Despite the re-spacing of the cylinder bores, the cylinder head castings remained unchanged. As a result, the centrelines of the combustion chambers in the head no longer aligned precisely with the centrelines of the cylinders but this did not matter greatly as the combustion chamber diameters in the head were smaller than the cylinder diameters. The 3.8 and 4.2-litre cylinder heads and cams are therefore interchangeable. The 4.2-litre engine from the factory had unsmoothed steps between the inlet manifold and head, and the manifold gaskets were not a good match for the inlet ports. These engines therefore make excellent bases for some modification, achieving approx. 220 bhp (164 kW; 223 PS) SAE net and increased torque merely by "flowing" the head.
Published horsepower ratings of the various versions of the 4.2-litre are complicated by the switch from gross to net horsepower systems during its lifetime. For example, in 1965 the 4.2-litre with triple SU HD8 carburetors fitted to the US-specification E-Type was rated at 265 hp (269 PS; 198 kW) @ 5400 rpm SAE gross and a maximum torque of 384 N?m (283 lb?ft) @ 4000 rpm  whereas by 1969, now with twin Zenith-Stromberg carburetors, this had fallen to 246 hp (183 kW) SAE gross. The difference indicates the effect of the revised carburetion and other changes made to reduce exhaust emissions from US specification engines. Jeff Daniels' reference states that the similar twin Zenith-Stromberg version fitted to a US specification XJ6 was rated by Jaguar at 170 PS (125 kW; 168 hp) using the DIN net horsepower system, the difference being largely due to the effect of the gross versus net horsepower rating systems.
The 1987 Jaguar XJ6 was the last Jaguar car fitted with the XK6 engine. In 1992 the last Daimler DS420 Limousine was produced. Like all other DS420 limousines, it was equipped with a 4.2-litre XK6 engine. The 4.2 variant was also used in some military vehicles with relatively few modifications. The XK engine has the rare accolade of having been in production and service in cars spanning six consecutive decades.
All of the 4.2-litre XK engines used the straight port head. After the arrival of the ribbed cam covers in 1967 the heads normally remained unpainted, which some sources describe as "silver".
The 4.2-litre XK6 was used in the following cars:
It was also used in the Combat Vehicle Reconnaissance (Tracked) - CVR(T) - family of military vehicles: e.g.,
A 2.8-litre version of the XK was introduced for the entry-level XJ6 models in 1968. It had a similar short block to the old the 2.4 with addition of the later two rear water cooling holes for the straight port cylinder head, retaining the bore of 83 mm (3.3 in) but lengthening the stroke by 9.5 mm (0.4 in) to 86 mm (3.4 in) to give a displacement of 2,792 cc / 170.4 cu-in. The power output of the 2.8 was listed as 142 PS (104 kW; 140 hp) DIN net, which cannot be directly compared with the 133 bhp SAE gross of the last of the 2.4s in the 240 Mark 2.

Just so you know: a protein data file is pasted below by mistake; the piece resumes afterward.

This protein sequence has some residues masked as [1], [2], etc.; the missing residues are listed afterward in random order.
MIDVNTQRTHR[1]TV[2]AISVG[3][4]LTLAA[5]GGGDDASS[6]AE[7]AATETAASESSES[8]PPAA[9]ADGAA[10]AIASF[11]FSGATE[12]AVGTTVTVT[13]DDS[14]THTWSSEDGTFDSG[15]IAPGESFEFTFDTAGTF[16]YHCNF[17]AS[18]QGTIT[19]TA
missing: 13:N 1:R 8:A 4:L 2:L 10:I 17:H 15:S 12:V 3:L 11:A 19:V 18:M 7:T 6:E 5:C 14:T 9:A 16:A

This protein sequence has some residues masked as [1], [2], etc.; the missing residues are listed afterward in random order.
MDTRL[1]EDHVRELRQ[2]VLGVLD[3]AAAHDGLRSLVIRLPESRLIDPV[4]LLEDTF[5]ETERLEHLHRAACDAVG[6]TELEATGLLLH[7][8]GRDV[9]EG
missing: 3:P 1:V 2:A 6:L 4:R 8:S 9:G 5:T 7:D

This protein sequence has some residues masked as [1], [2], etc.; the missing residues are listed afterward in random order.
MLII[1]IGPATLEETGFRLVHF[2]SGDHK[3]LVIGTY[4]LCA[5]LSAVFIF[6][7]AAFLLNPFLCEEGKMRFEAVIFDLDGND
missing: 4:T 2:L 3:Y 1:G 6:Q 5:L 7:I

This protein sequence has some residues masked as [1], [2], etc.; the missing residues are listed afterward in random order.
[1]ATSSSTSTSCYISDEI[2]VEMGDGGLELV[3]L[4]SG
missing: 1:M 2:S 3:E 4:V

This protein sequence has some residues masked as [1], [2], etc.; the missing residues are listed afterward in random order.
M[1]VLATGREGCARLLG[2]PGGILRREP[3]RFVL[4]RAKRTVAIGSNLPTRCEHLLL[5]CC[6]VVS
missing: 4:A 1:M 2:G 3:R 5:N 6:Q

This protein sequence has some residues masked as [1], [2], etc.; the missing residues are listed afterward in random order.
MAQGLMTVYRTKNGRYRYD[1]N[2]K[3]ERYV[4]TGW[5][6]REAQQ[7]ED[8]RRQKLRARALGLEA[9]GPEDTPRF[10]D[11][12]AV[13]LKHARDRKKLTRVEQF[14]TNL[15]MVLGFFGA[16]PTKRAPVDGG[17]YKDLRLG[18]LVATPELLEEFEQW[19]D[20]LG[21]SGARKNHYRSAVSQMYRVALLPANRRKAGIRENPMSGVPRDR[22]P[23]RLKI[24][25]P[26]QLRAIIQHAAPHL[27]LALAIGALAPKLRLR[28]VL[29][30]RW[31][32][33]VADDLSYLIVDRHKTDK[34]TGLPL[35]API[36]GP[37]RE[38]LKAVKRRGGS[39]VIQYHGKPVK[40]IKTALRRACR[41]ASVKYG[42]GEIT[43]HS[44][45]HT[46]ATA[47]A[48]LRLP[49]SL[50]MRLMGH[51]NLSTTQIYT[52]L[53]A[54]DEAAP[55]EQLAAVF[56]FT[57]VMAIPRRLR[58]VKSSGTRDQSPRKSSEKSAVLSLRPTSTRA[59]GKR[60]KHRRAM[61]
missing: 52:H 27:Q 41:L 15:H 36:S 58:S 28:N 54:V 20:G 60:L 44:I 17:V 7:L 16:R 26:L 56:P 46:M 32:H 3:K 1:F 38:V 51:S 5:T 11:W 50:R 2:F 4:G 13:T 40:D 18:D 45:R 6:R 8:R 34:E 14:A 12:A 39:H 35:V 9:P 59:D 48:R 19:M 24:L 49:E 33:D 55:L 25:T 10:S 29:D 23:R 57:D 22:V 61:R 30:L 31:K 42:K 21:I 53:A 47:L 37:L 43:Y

The 2.8 gained a bad reputation early in its career due to a tendency for excessive carbon deposits to accumulate on the piston crowns during low-speed running, which would burn through the crowns when run at higher revs. This was later cured by a switch to stronger pistons but the engine was also a mediocre performer offering no real economy benefit and it was dropped in 1973, to be replaced by the 'new' 3.4.
All of the 2.8-litre XK engines used the straight port head unpainted, which some sources may describe as "silver", and had ribbed cam covers.
The 2.8-litre XK6 was used in the following cars:
Introduced in 1975 to replace the 2.8 in the entry level XJ6, the new 3.4 was not a simple revival of the original XK. Whilst it shared the old 3.4's bore and stroke of 83 mm (3.3 in) and 106 mm (4.2 in) respectively, it carried over some features of the newer 4.2 litre engine - the main bearing spacings and bearing sizes, and stiffer bottom end but dispensing with the cylinder liners used by the 3.8 and 4.2. However the cylinder spacing remained as the original 1948 design. With 83mm bore, the cylinders needed to line up with the combustion chambers in the cylinder head (whose centres remained as the original 1948 design right up to the end of XK-engine production. It used a straight port head and delivered 161 PS (118 kW; 159 hp) DIN net and far superior torque to the 2.8.
The "new 3.4" used the straight port head, had ribbed cam covers and the heads were unpainted.
The "New 3.4" litre XK6 was used in the following cars:
The following table relates XK cylinder head type to Jaguar/Daimler model and includes the paint colours applied to certain versions of the cylinder head in the 1950s and 60s. Unpainted heads are sometimes referred to as "silver" but this is merely the natural colour of the aluminium alloy.
|"A" head||Mark VII 3.4|
Mark VII M 3.4
XK 120 3.4
XK 120 SE 3.4
XK 120 M 3.4
XK 140 3.4
XK 140 SE 3.4
XK 140 M 3.4
2.4-litre 'Mark 1'
|"B" head||Mark VIII 3.4 (painted light blue-green) |
Mark IX 3.8 (painted dark blue metallic)
XK 150 3.4 (painted light blue-green)
XK 150 3.4 S (painted orange)
XK 150 3.8 (painted dark blue metallic)
Prototype E1A 2.4
3.4-litre 'Mark 1' (painted light blue-green)
2.4-litre 'Mark 2'
3.4-litre 'Mark 2' (painted light blue-green)
3.8-litre 'Mark 2' (painted dark blue metallic)
340 'Mark 2'
S-Type 3.4 (painted light blue-green)
S-Type 3.8 (painted dark blue metallic)
|"Wide Angle" head||D-Type 3.4 (from 1955) |
Prototype E2A 3.0
|"C" head||Mark VII 3.4 (as option from April 1953) |
Mark VII M 3.4 (as option)
XK 120 C 3.4
XK 120 SE 3.4 (as option from April 1954)
XK 120 M 3.4 (as option from April 1954)
XK 140 SE 3.4 (as option) (painted red)
XK 140 M 3.4 (as option) (painted red)
|"Straight port" head||XK 150 3.8 S (painted orange) |
240 Mark 2
Daimler Sovereign (420)
E-Type 'Series 1' 3.8 (painted orange then later gold)
E-Type Lightweight 3.0
E-Type 4.2 (painted gold)
E-Type Series 2 4.2
Mark X 3.8 and 4.2 (painted gold)
Daimler DS 420
XJ6 2.8 and 4.2 Series 1
Daimler Sovereign 2.8 and 4.2 (Series 1)
XJ6 2.8 and 4.2 Series 2
Daimler Sovereign 4.2 (Series 2)
XJ6 Coupe 4.2
Daimler Sovereign Two-Door
XJ 3.4 Series 2
Daimler Sovereign 3.4 (Series 2)
XJ6 L 4.2 Series 2
Daimler VDP 4.2 Series 2
XJ6 Series 3 3.4 and 4.2
Daimler Sovereign and VDP Series 3